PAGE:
This is one insider's unpolished take on the current state of the Cocoa Beach and Cape Canaveral, Florida real estate market. I am a licensed agent and partner with Walker Bagwell Properties. My sometimes blunt opinions here are not welcomed by the real estate mainstream. Whatever. Hopefully my insights will allow you to make better decisions about your participation in this market.
Larry Walker - 321.917.5786 - email@example.com
Sunday, June 20, 2010
Big changes for condos revisited
Father's Day 2010 just before sunrise, south Cocoa Beach.
A followup to the post about the new condo law going into effect July 1. I have been very involved over the years with sales in the few weekly rental complexes that exist in Cocoa Beach and Cape Canaveral. Unlike other coastal areas in Florida, most ocean condos in our two cities do not allow short-term rentals of units. This dearth of competition is great for the owners of the limited number of vacation rental condos. However, there have been attempts in recent years by groups of owner-residents and (rumored) the hotel/motel industry to limit or restrict weekly condo rentals in our area. Two issues in the new law are of particular interest to owners and prospective buyers of vacation rental condos.
I mentioned in the other post the sprinkler system retrofit rules. There has been some anxiousness among owners in these complexes as the cities and state began making noises about possibly requiring short-term rental buildings to be retrofitted with sprinkler systems. This really reached a feverish pitch when a small group of resident owners at Cocoa Beach Towers attempted to stop weekly rentals at their building just north of the Cocoa Beach Pier. The City of Cocoa Beach and the State of Florida became involved and the sprinkler system issue became a focus. It was eventually decided that the building could not be forced to retrofit under the existing law and the new law reiterates that fact.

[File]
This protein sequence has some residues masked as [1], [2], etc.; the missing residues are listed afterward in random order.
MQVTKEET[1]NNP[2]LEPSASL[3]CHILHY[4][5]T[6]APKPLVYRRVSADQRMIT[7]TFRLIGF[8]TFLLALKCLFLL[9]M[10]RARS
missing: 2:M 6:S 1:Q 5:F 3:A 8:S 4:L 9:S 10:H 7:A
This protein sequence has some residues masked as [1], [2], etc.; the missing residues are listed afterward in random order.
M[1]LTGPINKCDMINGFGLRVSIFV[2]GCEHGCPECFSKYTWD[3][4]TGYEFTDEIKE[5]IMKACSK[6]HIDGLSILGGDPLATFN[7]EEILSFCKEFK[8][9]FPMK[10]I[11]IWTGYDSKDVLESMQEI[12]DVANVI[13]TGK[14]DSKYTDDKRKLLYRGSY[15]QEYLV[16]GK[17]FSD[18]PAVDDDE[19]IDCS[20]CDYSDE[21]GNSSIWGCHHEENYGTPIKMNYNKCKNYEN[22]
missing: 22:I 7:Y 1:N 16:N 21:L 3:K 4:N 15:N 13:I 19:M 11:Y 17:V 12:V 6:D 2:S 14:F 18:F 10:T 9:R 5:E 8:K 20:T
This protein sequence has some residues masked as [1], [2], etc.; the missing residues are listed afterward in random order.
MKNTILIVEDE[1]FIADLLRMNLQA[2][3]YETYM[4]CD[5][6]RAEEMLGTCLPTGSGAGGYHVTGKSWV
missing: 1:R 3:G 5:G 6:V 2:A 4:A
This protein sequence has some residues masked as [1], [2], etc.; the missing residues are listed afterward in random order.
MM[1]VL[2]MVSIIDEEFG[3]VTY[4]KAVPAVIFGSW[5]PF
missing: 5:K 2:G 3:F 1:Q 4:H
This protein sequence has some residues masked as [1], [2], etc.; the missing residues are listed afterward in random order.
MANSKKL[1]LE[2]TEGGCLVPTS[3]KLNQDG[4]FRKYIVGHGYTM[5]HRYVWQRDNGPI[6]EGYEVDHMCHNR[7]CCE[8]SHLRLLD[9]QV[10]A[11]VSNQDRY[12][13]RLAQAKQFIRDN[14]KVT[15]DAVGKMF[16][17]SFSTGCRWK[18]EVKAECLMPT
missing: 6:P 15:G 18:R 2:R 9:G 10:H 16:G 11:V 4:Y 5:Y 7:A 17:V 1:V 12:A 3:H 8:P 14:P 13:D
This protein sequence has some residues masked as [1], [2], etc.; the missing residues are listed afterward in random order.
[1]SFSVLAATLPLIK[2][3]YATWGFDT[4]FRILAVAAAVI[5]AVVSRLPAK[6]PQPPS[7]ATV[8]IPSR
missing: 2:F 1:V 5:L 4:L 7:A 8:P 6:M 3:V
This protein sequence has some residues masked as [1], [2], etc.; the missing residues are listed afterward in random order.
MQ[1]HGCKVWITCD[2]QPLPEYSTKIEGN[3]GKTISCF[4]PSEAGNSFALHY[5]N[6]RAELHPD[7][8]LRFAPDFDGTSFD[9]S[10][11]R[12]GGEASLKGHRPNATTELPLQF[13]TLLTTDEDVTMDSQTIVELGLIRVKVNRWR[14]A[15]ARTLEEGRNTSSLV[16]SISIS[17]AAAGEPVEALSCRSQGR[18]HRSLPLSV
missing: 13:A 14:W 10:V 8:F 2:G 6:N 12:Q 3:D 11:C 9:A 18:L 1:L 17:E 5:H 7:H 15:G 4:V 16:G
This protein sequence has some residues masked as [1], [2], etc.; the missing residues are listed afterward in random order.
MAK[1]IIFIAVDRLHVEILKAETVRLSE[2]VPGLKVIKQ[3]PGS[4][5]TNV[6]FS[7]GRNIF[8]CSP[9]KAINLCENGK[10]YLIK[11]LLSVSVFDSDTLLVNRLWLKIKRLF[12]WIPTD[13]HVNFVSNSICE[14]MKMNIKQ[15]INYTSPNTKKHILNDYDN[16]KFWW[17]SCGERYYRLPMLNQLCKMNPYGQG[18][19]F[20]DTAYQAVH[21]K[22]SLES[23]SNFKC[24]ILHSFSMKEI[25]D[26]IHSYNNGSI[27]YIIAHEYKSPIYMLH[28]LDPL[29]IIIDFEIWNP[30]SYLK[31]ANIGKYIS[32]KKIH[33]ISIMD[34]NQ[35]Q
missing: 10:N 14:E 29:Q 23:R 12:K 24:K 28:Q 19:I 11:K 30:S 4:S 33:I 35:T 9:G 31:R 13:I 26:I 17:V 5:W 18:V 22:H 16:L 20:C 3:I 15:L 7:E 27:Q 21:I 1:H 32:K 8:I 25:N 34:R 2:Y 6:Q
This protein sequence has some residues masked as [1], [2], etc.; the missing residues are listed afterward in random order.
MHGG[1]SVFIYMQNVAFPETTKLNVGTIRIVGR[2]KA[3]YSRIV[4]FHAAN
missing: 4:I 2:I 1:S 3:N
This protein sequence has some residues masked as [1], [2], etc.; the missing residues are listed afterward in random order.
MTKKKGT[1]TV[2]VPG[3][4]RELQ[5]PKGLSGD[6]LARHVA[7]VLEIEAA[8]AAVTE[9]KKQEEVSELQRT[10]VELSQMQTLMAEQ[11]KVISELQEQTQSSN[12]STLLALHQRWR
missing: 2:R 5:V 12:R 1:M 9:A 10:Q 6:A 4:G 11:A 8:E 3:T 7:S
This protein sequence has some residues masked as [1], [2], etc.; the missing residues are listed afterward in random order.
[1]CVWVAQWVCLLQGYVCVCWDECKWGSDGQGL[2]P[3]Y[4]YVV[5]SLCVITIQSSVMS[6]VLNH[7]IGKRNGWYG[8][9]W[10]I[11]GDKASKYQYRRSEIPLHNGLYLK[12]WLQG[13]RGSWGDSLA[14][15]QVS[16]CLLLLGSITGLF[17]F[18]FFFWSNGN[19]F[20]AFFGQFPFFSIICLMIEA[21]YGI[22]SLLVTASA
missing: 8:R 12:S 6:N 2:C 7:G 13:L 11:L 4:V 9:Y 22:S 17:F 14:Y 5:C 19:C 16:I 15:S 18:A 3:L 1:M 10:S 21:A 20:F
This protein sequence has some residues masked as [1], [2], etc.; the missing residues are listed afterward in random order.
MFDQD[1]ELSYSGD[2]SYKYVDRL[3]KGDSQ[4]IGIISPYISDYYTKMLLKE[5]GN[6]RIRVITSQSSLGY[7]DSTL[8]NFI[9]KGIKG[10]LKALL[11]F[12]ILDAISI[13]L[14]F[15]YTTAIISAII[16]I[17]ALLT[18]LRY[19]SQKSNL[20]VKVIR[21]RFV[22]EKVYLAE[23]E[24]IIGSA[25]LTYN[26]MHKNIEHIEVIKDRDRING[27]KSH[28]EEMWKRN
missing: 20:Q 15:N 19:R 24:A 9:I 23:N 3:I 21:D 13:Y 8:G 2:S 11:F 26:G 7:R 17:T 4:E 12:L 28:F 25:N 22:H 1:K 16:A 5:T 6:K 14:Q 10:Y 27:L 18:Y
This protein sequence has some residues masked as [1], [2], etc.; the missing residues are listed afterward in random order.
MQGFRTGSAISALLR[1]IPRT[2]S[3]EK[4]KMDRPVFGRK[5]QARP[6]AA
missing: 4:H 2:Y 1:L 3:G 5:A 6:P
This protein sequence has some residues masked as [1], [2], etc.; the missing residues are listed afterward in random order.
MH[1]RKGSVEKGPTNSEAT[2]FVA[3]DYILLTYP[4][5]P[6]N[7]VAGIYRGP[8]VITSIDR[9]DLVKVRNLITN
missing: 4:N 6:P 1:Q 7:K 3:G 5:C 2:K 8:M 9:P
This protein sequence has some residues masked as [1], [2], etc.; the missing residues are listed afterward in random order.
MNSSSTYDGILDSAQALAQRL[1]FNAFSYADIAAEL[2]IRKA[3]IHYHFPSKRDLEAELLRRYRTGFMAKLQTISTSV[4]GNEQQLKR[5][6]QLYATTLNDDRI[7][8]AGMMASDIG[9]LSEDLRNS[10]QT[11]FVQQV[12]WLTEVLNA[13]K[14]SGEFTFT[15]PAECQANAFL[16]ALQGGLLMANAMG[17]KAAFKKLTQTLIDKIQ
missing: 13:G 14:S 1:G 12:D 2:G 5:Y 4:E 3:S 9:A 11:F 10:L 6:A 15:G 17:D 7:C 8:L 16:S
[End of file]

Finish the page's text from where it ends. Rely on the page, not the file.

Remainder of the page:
Another reiteration in the new law concerns associations that try to change rental restrictions by a vote. The law states (paraphrasing here) that any amendment that prohibits renting or leasing of units, changes the permissible lease term or that specifies or limits the number of times a unit may be rented within a certain period will only apply to owners who consent to the amendment and owners who acquire title to their unit after the effective date of the amendment. This should alleviate concern for investor owners in buildings like Cocoa Beach Towers that have a large enough contingent of owner-residents to conceivably pass such an amendment.
To read a synopsis of the entire bill, go to Donna DiMaggio Bergers excellent condo law blog and scroll down to her June 10 post about the bill and link to the synopsis.
As always, I am not an attorney nor ever wanted to be. For legal advice, seek the advice of a lawyer rather than trusting my Barney Fife interpretations. If using me for the services for which I am trained, real estate, and the information I've freely disseminated here for the last five years, I appreciate your loyalty.
"You'll miss 100% of the shots you never take."____Wayne Gretzky
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